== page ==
One of the forms of liberation, in the practice of philosophy, in which Nie- tzsche’s action has been effective is that of style. After Nietzsche, philosophical writing seems to have freed itself from the need for essayistic articulation, for the demonstration of unhurried arguments, moving towards short, aphoristic, fragmentary forms. During the Twentieth century, three authors seem to have taken this new articulation of thought and writing form literally: Nicolás Gómez Dávila, Emil Cioran, and Andrea Emo. These different authors, com- ing from very distant linguistic and cultural contexts, are united by two funda- mental aspects. The first: a way of undertaking philosophical writing as a soli- tary thought investigation, secluded from the great currents of public and aca- demic debates, recalling the private, existential, solitary dimension of philo- sophical reflection. The second: the need to employ the only form of writing suitable for this private and solitary dimension, i.e., a “short” writing form. This category is to be rethought, to the extent that the “brevity” of these au- thors’ writing is not based on an editorial contingency (the fragment), nor on a gender choice (the aphorism). It is a form of writing that exhibits its re- sistance to demonstrative development, which fixes the discontinuities of thought, and which claims broad areas of silence. It is by preserving these traits that authentic thinking is possible.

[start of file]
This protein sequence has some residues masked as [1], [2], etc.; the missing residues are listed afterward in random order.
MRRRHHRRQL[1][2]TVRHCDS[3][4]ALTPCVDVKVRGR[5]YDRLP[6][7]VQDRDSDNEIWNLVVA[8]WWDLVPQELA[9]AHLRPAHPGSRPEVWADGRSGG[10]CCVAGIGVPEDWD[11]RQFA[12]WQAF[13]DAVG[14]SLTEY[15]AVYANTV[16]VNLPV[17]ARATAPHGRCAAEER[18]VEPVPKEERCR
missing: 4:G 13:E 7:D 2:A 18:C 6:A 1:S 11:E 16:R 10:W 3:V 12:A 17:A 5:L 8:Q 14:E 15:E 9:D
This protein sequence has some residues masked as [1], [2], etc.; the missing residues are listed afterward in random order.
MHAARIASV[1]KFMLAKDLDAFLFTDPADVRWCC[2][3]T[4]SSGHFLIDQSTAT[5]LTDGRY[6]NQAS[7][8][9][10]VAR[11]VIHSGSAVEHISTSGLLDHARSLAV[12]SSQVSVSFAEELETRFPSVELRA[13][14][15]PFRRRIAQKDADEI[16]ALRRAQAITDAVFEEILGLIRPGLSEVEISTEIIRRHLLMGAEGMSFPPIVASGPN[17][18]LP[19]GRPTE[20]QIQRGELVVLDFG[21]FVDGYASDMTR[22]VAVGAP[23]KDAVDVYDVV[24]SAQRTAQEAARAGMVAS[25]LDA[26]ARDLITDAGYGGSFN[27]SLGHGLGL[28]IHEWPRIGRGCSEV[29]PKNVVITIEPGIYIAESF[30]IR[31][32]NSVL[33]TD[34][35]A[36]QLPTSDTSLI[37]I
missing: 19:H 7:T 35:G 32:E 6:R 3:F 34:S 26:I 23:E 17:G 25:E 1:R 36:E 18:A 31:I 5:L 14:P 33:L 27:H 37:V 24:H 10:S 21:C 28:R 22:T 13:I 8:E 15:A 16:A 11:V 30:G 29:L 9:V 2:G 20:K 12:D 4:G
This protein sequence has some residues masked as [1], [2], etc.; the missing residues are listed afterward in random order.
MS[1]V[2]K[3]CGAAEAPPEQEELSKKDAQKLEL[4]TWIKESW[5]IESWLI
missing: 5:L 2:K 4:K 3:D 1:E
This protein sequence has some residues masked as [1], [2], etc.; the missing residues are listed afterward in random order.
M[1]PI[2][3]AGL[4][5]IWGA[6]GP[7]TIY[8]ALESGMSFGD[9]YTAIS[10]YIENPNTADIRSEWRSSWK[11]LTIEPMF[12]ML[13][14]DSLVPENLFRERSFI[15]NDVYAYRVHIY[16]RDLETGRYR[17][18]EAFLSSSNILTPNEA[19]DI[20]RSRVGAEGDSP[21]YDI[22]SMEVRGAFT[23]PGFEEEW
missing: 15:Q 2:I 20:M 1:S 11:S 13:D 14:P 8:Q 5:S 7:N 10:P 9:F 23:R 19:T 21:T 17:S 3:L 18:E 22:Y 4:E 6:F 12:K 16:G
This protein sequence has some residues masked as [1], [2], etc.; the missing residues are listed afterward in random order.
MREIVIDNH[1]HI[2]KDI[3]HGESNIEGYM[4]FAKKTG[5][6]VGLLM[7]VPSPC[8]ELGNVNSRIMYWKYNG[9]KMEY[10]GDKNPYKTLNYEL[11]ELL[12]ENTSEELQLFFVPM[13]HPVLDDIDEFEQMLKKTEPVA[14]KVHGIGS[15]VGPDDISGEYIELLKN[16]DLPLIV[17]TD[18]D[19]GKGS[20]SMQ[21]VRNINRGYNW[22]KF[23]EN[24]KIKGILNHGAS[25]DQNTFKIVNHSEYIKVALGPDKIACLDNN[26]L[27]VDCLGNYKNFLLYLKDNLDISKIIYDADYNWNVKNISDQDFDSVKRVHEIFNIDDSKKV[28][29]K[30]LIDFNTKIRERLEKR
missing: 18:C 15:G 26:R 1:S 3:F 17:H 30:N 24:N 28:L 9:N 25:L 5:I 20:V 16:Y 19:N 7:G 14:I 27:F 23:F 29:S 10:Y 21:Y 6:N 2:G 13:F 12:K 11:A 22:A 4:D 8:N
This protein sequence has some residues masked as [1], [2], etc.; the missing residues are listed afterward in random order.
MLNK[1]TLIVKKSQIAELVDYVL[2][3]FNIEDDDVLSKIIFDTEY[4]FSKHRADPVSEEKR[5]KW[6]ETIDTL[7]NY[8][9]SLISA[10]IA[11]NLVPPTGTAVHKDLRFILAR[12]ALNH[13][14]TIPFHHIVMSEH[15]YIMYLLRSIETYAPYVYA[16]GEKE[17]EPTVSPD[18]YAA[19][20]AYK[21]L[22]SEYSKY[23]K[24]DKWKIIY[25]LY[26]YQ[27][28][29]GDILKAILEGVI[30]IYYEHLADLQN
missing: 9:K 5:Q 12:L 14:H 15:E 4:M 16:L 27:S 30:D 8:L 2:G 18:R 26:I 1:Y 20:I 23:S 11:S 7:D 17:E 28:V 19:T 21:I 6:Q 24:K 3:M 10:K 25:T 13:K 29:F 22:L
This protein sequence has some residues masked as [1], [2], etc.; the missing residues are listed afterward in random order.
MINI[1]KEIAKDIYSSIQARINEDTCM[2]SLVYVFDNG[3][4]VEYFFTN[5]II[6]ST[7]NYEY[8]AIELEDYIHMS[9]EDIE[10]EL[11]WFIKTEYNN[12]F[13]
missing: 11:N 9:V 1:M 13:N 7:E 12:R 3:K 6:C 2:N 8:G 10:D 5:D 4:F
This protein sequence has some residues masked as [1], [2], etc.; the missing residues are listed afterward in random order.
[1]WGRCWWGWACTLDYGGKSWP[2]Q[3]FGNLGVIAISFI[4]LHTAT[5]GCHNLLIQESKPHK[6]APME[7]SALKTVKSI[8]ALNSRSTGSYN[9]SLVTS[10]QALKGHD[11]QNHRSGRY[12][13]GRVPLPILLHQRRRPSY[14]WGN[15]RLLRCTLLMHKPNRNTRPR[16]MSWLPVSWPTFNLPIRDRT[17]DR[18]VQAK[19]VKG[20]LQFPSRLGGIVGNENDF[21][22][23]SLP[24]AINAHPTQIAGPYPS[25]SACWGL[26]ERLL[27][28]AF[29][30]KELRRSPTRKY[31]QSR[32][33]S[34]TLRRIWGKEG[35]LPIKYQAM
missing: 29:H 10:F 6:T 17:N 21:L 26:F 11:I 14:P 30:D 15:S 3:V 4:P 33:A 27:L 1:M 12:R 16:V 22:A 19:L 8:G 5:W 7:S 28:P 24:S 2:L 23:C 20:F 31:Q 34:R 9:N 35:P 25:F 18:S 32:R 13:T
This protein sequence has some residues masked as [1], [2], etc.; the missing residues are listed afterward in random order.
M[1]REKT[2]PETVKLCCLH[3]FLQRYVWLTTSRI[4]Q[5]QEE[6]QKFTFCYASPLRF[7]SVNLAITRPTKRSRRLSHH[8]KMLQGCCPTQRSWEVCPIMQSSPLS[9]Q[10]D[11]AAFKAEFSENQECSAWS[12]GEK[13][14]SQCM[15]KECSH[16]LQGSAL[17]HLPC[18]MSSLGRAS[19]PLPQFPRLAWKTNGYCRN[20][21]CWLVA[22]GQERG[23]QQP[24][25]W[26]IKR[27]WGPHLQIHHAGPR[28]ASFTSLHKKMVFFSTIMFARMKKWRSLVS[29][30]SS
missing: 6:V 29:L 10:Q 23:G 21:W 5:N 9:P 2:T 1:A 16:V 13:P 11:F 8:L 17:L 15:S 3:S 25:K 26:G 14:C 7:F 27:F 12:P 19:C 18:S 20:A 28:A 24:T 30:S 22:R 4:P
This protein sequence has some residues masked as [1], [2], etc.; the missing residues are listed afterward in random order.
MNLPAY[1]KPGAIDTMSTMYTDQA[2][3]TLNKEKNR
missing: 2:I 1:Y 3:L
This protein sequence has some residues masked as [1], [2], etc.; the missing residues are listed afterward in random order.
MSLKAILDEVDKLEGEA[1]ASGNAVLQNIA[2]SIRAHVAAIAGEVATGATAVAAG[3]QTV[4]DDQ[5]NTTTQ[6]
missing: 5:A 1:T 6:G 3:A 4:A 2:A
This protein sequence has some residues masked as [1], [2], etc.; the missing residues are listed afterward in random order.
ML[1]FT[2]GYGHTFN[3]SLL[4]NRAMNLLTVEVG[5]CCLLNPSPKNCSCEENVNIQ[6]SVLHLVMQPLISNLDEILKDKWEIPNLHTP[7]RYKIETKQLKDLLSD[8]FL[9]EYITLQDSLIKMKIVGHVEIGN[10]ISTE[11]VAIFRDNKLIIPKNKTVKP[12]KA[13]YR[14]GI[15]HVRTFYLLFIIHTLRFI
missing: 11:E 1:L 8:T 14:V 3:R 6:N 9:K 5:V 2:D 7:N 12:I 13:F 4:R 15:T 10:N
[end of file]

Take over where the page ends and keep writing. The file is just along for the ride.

|Titolo:||Glosse al pensiero. Gómez Dávila, Cioran, Emo|
|Data di pubblicazione:||2020|
|Appare nelle tipologie:||01.01 Articolo in Rivista|